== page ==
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Anyone notice heavy traffic in the morning this week? I drive south on the north freeway and it's slow the entire time.

Where is all this coming from? People who lost their house now living in apartmants, rescue workers??

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Freeway traffic has been messed up since the first week after Ike. I figure it's caused by the traffic lights backing cars up onto the freeway. Just one or two flashing reds can slow the whole system down. I've seen in-bound traffic backed up on 59 out in Sugar Land most mornings.

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For street traffic, it has eased up now that more and more lights are being repaired - last week I was headed west on Braeswood and the traffic was backed up east of Main St. because of the signal out at Stella Link (half of this probably caused by people entering an intersection with working signals and getting stuck in it when the light changed). It took about 30-40 minutes to go two miles.

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I have to wonder how much of this congestion is attributable to the fact that TranStar's system is still only partially functional. We're essentially suffering a decrease in systemwide throughput because people can't find out where traffic is the lightest and take that route instead of a more congested route.

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740 just said from the woodlands to the north loop is an hour and twenty minutes. I think that's usually a 45min-1hour morning drive, right?

This morning was the worst yet. And, yes, it really was 1 hour 20 minutes. It's been bad since after Ike, but it seems to be getting worse, backing up further and starting earlier. It was slow today from 1488 to downtown, and full on stop and go from Spring Cypress to downtown. On a normal day at 6:30 am, the stop and go begins at West Road...11 miles closer in.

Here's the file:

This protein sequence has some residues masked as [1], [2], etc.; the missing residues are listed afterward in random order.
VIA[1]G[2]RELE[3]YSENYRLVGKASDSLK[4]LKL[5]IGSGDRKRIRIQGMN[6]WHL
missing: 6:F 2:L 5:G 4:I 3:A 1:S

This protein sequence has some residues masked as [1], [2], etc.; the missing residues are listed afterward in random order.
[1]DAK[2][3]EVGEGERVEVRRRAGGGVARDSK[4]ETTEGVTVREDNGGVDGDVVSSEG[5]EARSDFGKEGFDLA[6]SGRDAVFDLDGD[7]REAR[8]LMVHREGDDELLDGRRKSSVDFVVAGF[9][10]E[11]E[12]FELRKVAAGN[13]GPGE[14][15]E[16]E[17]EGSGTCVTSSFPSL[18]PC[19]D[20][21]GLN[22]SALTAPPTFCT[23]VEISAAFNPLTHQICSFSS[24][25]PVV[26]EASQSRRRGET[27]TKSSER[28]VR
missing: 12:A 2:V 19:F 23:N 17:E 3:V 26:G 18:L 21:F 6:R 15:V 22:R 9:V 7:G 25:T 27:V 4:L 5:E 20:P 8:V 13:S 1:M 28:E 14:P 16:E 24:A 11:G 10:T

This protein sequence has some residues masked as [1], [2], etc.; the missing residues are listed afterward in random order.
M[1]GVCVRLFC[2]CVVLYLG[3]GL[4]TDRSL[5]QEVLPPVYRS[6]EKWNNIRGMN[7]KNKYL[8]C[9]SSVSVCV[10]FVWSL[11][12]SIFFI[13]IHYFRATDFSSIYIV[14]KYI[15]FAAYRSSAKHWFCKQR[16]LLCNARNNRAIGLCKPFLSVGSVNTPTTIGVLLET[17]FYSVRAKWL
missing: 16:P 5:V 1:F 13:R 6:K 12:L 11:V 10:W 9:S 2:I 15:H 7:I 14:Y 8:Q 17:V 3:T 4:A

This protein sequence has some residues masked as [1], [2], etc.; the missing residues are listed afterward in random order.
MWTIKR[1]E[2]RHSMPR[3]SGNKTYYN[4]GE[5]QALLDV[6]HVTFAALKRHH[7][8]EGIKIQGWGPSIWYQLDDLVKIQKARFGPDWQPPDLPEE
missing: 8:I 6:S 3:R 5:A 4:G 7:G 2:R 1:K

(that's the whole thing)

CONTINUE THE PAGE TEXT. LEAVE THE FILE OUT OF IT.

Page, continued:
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I noticed it on the Katy this morning coming back from Sealy. Even with the new lanes open going inbound, traffic is pretty bad from Fry Road east to about Campbell. I also notice plenty of backups on the feeder roads and the on/off ramps.

Not only are some lights still off, apparently, but even among the ones that are "on", the timing is all screwed up. Also, the Katy's HOV lanes are closed to everything but buses for now, so that might be part of it, too.

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The Southwest Freeway has been brutal. Main-lane traffic now consistently backs up to Williams Trace in Sugar Land.

However, the worst part is the HOV. Today, the HOV completely stopped as soon as it went behind the barrier (right before the Beltway). I don't know if it's the sun in peoples eyes right after Westpark, or if it's just massive increase in HOV riders, but the HOV does not save ANY time anymore. It is stop-an-go the entire way. So frustrating.

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The Southwest Freeway has been brutal. Main-lane traffic now consistently backs up to Williams Trace in Sugar Land.

Yeah, I keep seeing that. I feel your pain.

As a data point, traffic in the opposite direction has been just fine. :P

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You commuters need to move in closer.

This storm just underscores how fragile a path you all have to your distant jobs.

As you long-distance drivers know far better than me, there are myriad "mini-Ikes" for the commuter: Rain/flood, minor power outages, wrecks,

pre-holiday traffic, 5000 new neighbors farther out (e.g., Hwy 290), hazardous spills, police chases, deteriorating concrete/giant potholes, "looks like a lost load of ____" (you name it) and even motorcades....

Ike/post-Ike is an opportunity for exurbans to reevaluate and join us as the rejuvenation of H-town continues.

I wouldn't care, but you traffic sitters are ruining our air just like the refineries...I'm just hoping you folks are less stubborn than, say, Lyondell Petroleum!

I live well inside the loop and traffic signal problems are so minor as to be an afterthought. It's cost me less than half an hour cumulatively since

Ike. I typically have a half-dozen or more easy alternate routes, even if there is a (rare) significant problem....unlike many commuters.

Because of the stupid, developer-driven growth unique to Houston over the last 50 years, there are gaping "holes" relatively close to town that are

now being exploited (e.g., just south of 610 and many other areas). This mindless, unguided growth has a wonderful unintended benefit rarely

available in other large cities. That benefit is INFILL OPPORTUNITIES where smaller projects literally "fill in" the holes left by the Mischer crowd,

the Kickerillo operation, and the good old anti-transit, pro-concrete Bob Laniers who prefer mega $, mega-sized projects in the sticks. Cheap land, economies of scale = Rich(er) developers. Congrats to them and their rice-field conversions, where people wait with near-breathless anticipation for a freaking Target or the standard 6-8 national restaurant chain locations, while getting angry about the lack of MORE new road construction (and guess what - don't hold your breath, cause the road boom is mostly over).